Saturday, September 15, 2012

School Days

The school year here has just restarted, and all of this school talk with locals has inspired me to introduce you to ours (which has been holding classes for a month now!)...The school that my husband Kurt teaches at is one of my favorite places in the city.  Behind its walls is a progressive welcoming environment of brick buildings surrounded by manicured lawns and roaming peacocks.
Kurt’s school is an international school.  (Loosely, and international school promotes international education, in an international environment, either by adopting an international curriculum such as that of the Cambridge International Examinations or the International Baccalaureate, or by following a national curriculum different from that of the country the school is located in.)  Though 52 countries are served by this preK-12th grade school, the common thread is that all 500+ students learn in English.  Compared to the challenged NYC and CT schools of his past, Kurt has found the school to be a breath of fresh air to his teaching.  He has amazing class sizes- his smallest class has five and his largest has seventeen.  very responsible students in an expensive program make for few discipline problems and enthusiastic learners.

Teachers come from a variety of countries, most on two or three year contracts.  Teachers are always lucky to meet great people wherever they go, because there are so many amazing teachers in the world. Kurt has been blessed with great co-workers wherever he goes, and our time here is no different! Below is a little tour of the school: 

It looks tight and compact, but the school is a giant.  Gorgeous green space abounds with two sports fields, high school and front entrance on upper left, indoor gym in the large white rectangle, a top zigzag building: middle school with art, math, and language buildings on each end, a bottom zigzag building: elementary school with a playground to the left, then a large pre-school complex under the tree clump to the left of that. Down the middle of campus from left to right is the admin building, library, and theatre.  Tennis courts and some staff housing sit on the top right.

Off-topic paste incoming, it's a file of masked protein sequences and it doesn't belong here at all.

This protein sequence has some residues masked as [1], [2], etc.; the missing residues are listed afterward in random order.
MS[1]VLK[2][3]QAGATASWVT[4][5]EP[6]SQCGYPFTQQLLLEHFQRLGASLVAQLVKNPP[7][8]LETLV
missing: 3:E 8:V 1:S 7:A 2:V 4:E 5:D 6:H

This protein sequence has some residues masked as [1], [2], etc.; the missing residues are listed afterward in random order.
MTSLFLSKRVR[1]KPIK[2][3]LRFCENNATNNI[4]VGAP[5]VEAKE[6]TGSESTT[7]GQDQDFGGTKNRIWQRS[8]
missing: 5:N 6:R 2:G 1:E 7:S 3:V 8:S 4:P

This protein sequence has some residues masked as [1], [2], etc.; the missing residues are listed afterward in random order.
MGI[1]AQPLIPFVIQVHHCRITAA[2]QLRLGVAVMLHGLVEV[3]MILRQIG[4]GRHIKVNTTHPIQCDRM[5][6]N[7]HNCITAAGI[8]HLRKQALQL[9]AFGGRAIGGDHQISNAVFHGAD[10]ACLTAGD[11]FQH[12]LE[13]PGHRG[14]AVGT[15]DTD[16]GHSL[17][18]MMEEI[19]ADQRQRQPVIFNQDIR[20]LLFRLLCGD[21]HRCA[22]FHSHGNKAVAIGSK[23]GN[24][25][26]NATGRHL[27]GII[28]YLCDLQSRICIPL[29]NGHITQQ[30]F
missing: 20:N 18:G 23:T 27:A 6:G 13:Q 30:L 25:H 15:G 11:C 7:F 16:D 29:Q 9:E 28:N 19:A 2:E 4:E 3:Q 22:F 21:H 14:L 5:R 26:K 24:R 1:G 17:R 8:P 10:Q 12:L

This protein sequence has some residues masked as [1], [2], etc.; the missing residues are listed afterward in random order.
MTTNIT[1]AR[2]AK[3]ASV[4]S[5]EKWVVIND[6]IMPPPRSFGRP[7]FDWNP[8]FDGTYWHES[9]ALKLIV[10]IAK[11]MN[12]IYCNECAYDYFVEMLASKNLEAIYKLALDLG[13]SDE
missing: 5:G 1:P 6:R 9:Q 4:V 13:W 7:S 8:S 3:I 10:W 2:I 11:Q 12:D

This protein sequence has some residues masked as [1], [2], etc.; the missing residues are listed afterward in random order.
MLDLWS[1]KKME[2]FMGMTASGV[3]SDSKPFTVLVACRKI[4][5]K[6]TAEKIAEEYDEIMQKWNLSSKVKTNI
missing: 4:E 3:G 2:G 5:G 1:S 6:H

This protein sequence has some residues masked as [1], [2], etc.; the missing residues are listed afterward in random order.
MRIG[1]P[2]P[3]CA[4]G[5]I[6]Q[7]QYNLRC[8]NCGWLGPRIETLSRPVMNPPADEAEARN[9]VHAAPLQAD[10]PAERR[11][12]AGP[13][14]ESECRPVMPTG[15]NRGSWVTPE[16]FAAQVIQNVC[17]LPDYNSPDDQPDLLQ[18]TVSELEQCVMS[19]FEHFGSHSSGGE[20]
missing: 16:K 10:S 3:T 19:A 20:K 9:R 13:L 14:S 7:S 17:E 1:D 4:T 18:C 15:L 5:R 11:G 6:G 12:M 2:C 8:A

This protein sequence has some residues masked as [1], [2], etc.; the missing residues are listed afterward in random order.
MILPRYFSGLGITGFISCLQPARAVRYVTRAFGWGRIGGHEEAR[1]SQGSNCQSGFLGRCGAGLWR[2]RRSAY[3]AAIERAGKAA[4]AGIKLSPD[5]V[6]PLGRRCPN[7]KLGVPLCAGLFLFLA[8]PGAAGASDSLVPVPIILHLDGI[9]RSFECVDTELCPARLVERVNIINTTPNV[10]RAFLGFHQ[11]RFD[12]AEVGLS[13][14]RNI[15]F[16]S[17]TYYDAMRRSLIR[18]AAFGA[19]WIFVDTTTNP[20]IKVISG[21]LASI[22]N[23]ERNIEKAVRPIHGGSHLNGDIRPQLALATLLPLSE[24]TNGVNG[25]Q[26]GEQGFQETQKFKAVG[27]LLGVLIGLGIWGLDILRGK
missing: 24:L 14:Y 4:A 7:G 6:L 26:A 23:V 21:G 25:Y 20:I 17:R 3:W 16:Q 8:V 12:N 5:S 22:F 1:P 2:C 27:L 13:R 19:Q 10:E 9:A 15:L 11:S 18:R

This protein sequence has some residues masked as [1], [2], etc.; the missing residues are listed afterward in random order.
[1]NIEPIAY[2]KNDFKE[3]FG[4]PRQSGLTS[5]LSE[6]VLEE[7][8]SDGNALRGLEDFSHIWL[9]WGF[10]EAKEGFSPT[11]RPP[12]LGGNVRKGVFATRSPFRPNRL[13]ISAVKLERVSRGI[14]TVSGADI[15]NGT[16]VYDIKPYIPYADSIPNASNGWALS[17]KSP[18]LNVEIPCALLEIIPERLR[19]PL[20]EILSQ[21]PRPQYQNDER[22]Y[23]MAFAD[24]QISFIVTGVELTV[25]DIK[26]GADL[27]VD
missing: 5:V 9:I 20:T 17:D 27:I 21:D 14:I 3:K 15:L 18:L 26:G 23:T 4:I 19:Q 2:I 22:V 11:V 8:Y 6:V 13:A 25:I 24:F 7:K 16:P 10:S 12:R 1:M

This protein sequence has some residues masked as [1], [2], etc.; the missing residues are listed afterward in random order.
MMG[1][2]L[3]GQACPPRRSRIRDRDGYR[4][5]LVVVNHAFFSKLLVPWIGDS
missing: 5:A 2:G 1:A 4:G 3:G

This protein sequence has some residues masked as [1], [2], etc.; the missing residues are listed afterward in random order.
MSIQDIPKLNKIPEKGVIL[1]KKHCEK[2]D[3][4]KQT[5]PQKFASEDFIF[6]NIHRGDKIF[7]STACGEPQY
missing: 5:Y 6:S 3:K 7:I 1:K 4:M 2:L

The theater building, much to Jonas' constant amusement, has three turbines on top.  These spin with the wind.  Under the building are kept pools of rainwater.  When the turbines spin, they draw cool air up off of these pools and circulate it throughout the building. In front sit iron statues of the school's mascot: the warthog.
Outdoor art class area.  Above are classrooms for mathematics.

"The white building": a two story administration building that houses the cafeteria, nurse, admissions, teachers' lounge and administrative offices.

Standing under the overhang of the gym building, looking toward the high school where Kurt has his classroom.  Many classes take place outside, and these overhangs allow students to walk relatively dryly from building to building during the rainy season.

Jonas looks at a locust in a rain gutter.  These pathways for rain are used for a small amount of time during the year, but are very important we're told.  You can find these gullies in front of every gate throughout every neighborhood, as well. 

I love Kurt's classroom design!  The clerestory windows in the heightened ceiling are designed to vent hot air while shining light onto reflective boards that then filter it down below.  The room requires few lights for its large size, and it's great during power outages!

The school design is a wonderful mix of British colonial, modern, and African elements, surrounded by tropical flora. Here the thatched roof over the sandbox reminds you: this is Africa!

For more info about Kurt’s school, visit the website: